See also[edit]



  1. ^ Susan Parman (26 June 1996). "Inventing Eastern Europe: The Map of Civilization on the Mind of the Enlightenment". Humanities & Social Sciences Online (Book review). Archived from the original on March 6, 2012.
  2. ^ Davies, Norman. God's Playground: A History of Poland. Revised Edition. Oxford: Clarendon Press, 2005.
  3. ^ "The History Of Poland". www.kasprzyk.demon.co.uk.


  • Davies, Norman. God's Playground: A History of Poland. Revised Edition ed. Oxford: Clarendon Press, 2005.
  • Halecki, Oskar. A History of Poland. New York: D. McKay, 1976.
  • Lord, Robert. "The Third Partition of Poland." The Slavonic Review Mar. 1925: 481–498. JSTOR. Web. 16 Dec. 2011.
  • Steed, Henry Wickham, W. Alison Phillips, and David Hannay. "A Short History of Austria-Hungary and Poland." London: Encyclopædia Britannica, 1914.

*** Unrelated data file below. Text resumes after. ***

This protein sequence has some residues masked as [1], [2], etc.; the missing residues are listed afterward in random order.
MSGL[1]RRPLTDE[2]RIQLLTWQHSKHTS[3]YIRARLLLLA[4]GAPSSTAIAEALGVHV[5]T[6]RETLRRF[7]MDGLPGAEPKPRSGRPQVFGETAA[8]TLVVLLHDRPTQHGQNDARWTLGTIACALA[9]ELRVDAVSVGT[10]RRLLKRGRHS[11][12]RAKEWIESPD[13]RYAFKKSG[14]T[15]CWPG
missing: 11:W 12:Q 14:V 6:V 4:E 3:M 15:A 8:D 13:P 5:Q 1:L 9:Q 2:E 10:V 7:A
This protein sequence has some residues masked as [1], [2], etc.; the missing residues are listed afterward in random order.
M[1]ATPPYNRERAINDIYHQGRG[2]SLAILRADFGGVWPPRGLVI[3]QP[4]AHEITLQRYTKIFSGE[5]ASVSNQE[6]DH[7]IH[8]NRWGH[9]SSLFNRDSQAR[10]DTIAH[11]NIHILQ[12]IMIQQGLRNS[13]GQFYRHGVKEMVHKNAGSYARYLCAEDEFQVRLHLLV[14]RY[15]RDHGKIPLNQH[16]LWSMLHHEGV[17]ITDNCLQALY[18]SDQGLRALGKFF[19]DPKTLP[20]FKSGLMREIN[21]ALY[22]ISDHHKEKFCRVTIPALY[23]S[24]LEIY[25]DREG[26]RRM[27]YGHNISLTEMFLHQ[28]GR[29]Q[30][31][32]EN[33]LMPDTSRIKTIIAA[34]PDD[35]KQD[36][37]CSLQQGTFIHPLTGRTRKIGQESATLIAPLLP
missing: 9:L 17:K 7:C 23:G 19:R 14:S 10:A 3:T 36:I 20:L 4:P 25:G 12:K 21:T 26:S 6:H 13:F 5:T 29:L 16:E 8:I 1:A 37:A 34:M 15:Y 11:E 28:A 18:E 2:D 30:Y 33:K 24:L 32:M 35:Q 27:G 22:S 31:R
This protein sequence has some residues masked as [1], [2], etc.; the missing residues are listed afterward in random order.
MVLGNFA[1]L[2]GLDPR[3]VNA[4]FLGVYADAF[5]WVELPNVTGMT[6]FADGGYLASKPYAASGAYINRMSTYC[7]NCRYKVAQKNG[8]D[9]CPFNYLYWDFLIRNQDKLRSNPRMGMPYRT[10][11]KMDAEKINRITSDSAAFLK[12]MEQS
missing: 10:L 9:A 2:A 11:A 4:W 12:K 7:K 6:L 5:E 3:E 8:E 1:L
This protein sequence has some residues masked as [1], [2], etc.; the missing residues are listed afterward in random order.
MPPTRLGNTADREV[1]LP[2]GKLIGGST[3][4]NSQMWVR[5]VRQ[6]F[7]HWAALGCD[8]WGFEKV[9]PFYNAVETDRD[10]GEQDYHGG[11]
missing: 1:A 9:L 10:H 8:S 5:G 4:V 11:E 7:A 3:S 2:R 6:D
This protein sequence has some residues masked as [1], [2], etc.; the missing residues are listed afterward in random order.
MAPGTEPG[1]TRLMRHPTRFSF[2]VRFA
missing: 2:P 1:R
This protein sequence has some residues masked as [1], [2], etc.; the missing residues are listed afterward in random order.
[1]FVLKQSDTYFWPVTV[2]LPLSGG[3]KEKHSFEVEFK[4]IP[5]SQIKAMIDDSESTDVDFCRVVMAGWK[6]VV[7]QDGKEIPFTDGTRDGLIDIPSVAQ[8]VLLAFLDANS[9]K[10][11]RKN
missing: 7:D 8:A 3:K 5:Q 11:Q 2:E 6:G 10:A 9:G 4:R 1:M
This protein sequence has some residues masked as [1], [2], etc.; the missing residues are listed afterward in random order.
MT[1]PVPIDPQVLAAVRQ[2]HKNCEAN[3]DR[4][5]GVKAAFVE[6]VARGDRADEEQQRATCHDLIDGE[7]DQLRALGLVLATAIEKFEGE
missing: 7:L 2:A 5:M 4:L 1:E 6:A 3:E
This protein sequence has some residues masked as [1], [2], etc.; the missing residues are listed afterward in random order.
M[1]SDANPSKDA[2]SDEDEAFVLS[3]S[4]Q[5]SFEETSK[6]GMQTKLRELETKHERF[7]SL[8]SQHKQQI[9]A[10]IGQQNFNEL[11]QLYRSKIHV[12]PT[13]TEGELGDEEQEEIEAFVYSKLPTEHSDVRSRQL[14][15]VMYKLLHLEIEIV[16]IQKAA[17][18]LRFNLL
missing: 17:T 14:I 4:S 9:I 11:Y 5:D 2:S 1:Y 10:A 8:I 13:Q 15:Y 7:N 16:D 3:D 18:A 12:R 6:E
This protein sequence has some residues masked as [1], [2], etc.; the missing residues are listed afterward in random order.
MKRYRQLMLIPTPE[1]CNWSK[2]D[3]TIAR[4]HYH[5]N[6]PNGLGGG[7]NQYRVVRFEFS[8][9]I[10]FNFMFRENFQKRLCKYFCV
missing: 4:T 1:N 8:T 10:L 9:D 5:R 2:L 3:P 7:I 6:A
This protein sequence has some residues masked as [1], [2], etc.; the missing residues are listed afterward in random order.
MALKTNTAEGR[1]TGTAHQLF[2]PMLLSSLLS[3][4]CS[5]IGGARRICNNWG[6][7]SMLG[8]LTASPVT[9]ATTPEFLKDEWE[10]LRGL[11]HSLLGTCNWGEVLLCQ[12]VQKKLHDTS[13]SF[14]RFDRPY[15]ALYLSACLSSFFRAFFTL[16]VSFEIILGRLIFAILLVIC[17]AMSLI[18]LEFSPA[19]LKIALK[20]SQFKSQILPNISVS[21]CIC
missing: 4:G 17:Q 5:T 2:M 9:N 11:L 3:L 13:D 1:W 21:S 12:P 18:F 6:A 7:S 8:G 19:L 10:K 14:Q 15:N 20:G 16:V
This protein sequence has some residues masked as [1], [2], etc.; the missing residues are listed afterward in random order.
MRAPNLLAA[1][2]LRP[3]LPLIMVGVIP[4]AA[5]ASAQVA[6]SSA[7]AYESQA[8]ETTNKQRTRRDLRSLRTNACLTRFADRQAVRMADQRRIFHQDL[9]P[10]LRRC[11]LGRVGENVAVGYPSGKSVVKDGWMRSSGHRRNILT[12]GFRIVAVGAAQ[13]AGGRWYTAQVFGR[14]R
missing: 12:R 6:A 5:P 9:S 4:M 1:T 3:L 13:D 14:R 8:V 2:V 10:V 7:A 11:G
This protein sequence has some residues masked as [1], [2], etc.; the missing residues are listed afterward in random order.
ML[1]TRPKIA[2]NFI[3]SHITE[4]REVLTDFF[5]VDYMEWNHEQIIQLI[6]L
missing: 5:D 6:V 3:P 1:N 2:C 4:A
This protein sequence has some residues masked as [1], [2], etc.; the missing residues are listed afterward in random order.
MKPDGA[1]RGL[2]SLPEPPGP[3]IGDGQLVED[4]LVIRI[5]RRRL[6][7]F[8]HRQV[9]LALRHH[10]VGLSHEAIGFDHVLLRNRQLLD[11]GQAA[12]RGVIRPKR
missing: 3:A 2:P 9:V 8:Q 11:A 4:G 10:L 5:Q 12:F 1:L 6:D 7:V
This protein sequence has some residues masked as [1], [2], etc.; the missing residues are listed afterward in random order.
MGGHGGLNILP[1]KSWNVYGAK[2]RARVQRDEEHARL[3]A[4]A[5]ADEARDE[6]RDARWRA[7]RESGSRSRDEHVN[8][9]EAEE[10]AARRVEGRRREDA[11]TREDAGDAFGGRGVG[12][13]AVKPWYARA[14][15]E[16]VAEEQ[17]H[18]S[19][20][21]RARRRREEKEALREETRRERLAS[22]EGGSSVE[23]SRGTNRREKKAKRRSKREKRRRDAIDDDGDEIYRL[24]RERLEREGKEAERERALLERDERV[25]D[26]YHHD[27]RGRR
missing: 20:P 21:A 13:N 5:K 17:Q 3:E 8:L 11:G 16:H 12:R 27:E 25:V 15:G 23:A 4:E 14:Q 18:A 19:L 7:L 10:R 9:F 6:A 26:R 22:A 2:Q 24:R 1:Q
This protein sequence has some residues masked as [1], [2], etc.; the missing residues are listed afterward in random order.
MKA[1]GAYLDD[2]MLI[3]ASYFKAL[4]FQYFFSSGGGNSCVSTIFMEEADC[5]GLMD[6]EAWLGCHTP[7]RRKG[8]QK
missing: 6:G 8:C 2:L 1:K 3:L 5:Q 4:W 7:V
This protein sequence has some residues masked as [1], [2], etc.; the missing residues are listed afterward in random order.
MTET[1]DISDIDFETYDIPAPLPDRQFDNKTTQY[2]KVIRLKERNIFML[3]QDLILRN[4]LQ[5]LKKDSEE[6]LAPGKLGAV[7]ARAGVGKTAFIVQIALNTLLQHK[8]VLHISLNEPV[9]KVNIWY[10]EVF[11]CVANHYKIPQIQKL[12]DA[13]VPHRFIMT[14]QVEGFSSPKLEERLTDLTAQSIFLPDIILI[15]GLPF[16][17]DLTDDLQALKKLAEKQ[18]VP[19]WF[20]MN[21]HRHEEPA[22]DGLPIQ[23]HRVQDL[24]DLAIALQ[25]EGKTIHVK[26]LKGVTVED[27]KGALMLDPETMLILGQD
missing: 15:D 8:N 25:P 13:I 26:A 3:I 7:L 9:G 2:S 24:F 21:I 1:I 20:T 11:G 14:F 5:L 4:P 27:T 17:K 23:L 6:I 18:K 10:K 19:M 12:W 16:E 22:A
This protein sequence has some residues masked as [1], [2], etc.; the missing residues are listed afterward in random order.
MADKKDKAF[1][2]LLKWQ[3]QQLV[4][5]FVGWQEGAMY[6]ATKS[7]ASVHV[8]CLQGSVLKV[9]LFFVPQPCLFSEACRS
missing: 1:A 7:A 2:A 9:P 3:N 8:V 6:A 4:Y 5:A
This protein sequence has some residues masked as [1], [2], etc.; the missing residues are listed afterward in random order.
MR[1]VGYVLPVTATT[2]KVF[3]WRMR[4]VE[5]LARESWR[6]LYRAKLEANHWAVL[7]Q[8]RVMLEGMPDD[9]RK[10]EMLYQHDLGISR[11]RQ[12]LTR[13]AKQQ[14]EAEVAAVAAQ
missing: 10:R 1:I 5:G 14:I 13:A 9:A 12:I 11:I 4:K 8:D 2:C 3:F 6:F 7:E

• "The History Of Poland." Redirecting... Web. 02 Dec. 2011. http://www.kasprzyk.demon.co.uk/www/history/index.html.
  • "Europa World Online : Log In." Europa World Online : Home. N.p., n.d. Web. 16 Dec. 2011. http://europaworld.com/entry/pl.
  • "Partitions of Poland (Polish history) – Britannica Online Encyclopedia." Encyclopedia – Britannica Online Encyclopedia. N.p., n.d. Web. 16 Dec. 2011. http://www.britannica.com/EBchecked/topic/466910/Partitions-of-Poland.